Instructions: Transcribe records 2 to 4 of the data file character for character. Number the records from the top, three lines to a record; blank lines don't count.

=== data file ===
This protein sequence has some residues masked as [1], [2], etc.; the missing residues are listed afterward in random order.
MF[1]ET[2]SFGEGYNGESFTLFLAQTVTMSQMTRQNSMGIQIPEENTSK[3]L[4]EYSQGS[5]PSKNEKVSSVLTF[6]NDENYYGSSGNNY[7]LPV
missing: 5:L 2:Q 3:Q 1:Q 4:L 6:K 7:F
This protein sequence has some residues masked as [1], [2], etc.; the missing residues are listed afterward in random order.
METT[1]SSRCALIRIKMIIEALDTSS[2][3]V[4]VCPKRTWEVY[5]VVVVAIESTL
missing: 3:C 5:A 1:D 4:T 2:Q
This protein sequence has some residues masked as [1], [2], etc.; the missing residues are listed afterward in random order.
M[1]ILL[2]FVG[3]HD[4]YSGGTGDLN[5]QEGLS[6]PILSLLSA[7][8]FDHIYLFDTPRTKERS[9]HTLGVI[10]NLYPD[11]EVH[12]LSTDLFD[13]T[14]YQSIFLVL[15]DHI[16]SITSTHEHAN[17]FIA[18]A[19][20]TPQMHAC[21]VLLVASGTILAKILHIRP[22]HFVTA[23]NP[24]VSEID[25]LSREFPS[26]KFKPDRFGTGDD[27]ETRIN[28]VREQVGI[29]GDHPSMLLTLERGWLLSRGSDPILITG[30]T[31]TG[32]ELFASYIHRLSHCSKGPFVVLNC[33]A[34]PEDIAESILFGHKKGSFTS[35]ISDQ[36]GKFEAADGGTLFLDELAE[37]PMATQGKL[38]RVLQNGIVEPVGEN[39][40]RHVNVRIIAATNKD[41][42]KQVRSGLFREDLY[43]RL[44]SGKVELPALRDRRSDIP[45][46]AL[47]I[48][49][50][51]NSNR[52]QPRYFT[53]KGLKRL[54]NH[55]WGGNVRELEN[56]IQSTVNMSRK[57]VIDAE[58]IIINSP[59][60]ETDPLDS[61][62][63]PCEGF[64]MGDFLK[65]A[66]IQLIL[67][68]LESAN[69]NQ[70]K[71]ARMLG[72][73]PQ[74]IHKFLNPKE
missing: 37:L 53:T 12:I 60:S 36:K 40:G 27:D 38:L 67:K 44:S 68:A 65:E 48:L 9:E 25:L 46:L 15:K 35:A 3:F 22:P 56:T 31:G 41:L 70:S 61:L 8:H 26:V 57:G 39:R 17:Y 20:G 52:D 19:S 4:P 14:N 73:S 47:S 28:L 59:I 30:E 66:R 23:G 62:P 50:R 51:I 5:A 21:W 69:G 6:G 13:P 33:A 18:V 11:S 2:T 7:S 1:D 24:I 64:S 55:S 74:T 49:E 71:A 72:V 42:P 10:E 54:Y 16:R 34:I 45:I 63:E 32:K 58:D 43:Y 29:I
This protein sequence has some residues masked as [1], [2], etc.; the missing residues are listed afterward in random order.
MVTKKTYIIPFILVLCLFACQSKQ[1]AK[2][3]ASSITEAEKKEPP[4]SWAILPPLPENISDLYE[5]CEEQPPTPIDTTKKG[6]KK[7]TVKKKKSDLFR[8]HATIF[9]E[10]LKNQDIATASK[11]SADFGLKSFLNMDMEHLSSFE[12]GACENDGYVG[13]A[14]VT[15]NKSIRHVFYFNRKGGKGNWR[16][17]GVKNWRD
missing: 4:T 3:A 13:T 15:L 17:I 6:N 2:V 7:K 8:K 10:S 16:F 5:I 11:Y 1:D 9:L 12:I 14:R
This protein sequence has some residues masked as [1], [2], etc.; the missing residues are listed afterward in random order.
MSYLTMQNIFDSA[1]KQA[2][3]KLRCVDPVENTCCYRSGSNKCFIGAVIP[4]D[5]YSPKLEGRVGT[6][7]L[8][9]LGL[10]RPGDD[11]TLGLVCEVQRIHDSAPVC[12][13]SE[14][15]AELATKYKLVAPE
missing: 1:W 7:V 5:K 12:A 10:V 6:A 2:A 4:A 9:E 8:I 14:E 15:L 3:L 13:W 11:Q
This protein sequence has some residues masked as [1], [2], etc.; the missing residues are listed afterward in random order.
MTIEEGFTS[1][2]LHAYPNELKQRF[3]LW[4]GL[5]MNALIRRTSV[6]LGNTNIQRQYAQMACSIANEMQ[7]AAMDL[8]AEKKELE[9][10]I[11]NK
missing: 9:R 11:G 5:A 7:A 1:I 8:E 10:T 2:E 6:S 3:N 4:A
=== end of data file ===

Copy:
This protein sequence has some residues masked as [1], [2], etc.; the missing residues are listed afterward in random order.
METT[1]SSRCALIRIKMIIEALDTSS[2][3]V[4]VCPKRTWEVY[5]VVVVAIESTL
missing: 3:C 5:A 1:D 4:T 2:Q
This protein sequence has some residues masked as [1], [2], etc.; the missing residues are listed afterward in random order.
M[1]ILL[2]FVG[3]HD[4]YSGGTGDLN[5]QEGLS[6]PILSLLSA[7][8]FDHIYLFDTPRTKERS[9]HTLGVI[10]NLYPD[11]EVH[12]LSTDLFD[13]T[14]YQSIFLVL[15]DHI[16]SITSTHEHAN[17]FIA[18]A[19][20]TPQMHAC[21]VLLVASGTILAKILHIRP[22]HFVTA[23]NP[24]VSEID[25]LSREFPS[26]KFKPDRFGTGDD[27]ETRIN[28]VREQVGI[29]GDHPSMLLTLERGWLLSRGSDPILITG[30]T[31]TG[32]ELFASYIHRLSHCSKGPFVVLNC[33]A[34]PEDIAESILFGHKKGSFTS[35]ISDQ[36]GKFEAADGGTLFLDELAE[37]PMATQGKL[38]RVLQNGIVEPVGEN[39][40]RHVNVRIIAATNKD[41][42]KQVRSGLFREDLY[43]RL[44]SGKVELPALRDRRSDIP[45][46]AL[47]I[48][49][50][51]NSNR[52]QPRYFT[53]KGLKRL[54]NH[55]WGGNVRELEN[56]IQSTVNMSRK[57]VIDAE[58]IIINSP[59][60]ETDPLDS[61][62][63]PCEGF[64]MGDFLK[65]A[66]IQLIL[67][68]LESAN[69]NQ[70]K[71]ARMLG[72][73]PQ[74]IHKFLNPKE
missing: 37:L 53:T 12:I 60:S 36:K 40:G 27:D 38:L 67:K 44:S 68:A 65:E 48:L 9:E 25:L 46:L 15:K 35:A 3:F 22:P 56:T 31:G 41:L 70:S 61:L 8:H 26:V 57:G 39:R 17:Y 20:G 52:D 19:S 4:P 14:N 73:S 47:S 28:L 59:I 30:E 66:R 23:G 62:P 50:R 51:I 5:A 21:W 69:G 6:G 13:P 33:A 18:V 11:S 2:T 7:S 1:D 24:I 64:S 55:S 74:T 49:E 71:A 72:V 42:P 10:E 54:Y 16:R 34:I 45:I 63:E 32:K 58:D 43:Y 29:I
This protein sequence has some residues masked as [1], [2], etc.; the missing residues are listed afterward in random order.
MVTKKTYIIPFILVLCLFACQSKQ[1]AK[2][3]ASSITEAEKKEPP[4]SWAILPPLPENISDLYE[5]CEEQPPTPIDTTKKG[6]KK[7]TVKKKKSDLFR[8]HATIF[9]E[10]LKNQDIATASK[11]SADFGLKSFLNMDMEHLSSFE[12]GACENDGYVG[13]A[14]VT[15]NKSIRHVFYFNRKGGKGNWR[16][17]GVKNWRD
missing: 4:T 3:A 13:T 15:L 17:I 6:N 2:V 7:K 8:K 10:S 16:F 5:I 11:Y 1:D 9:L 12:I 14:R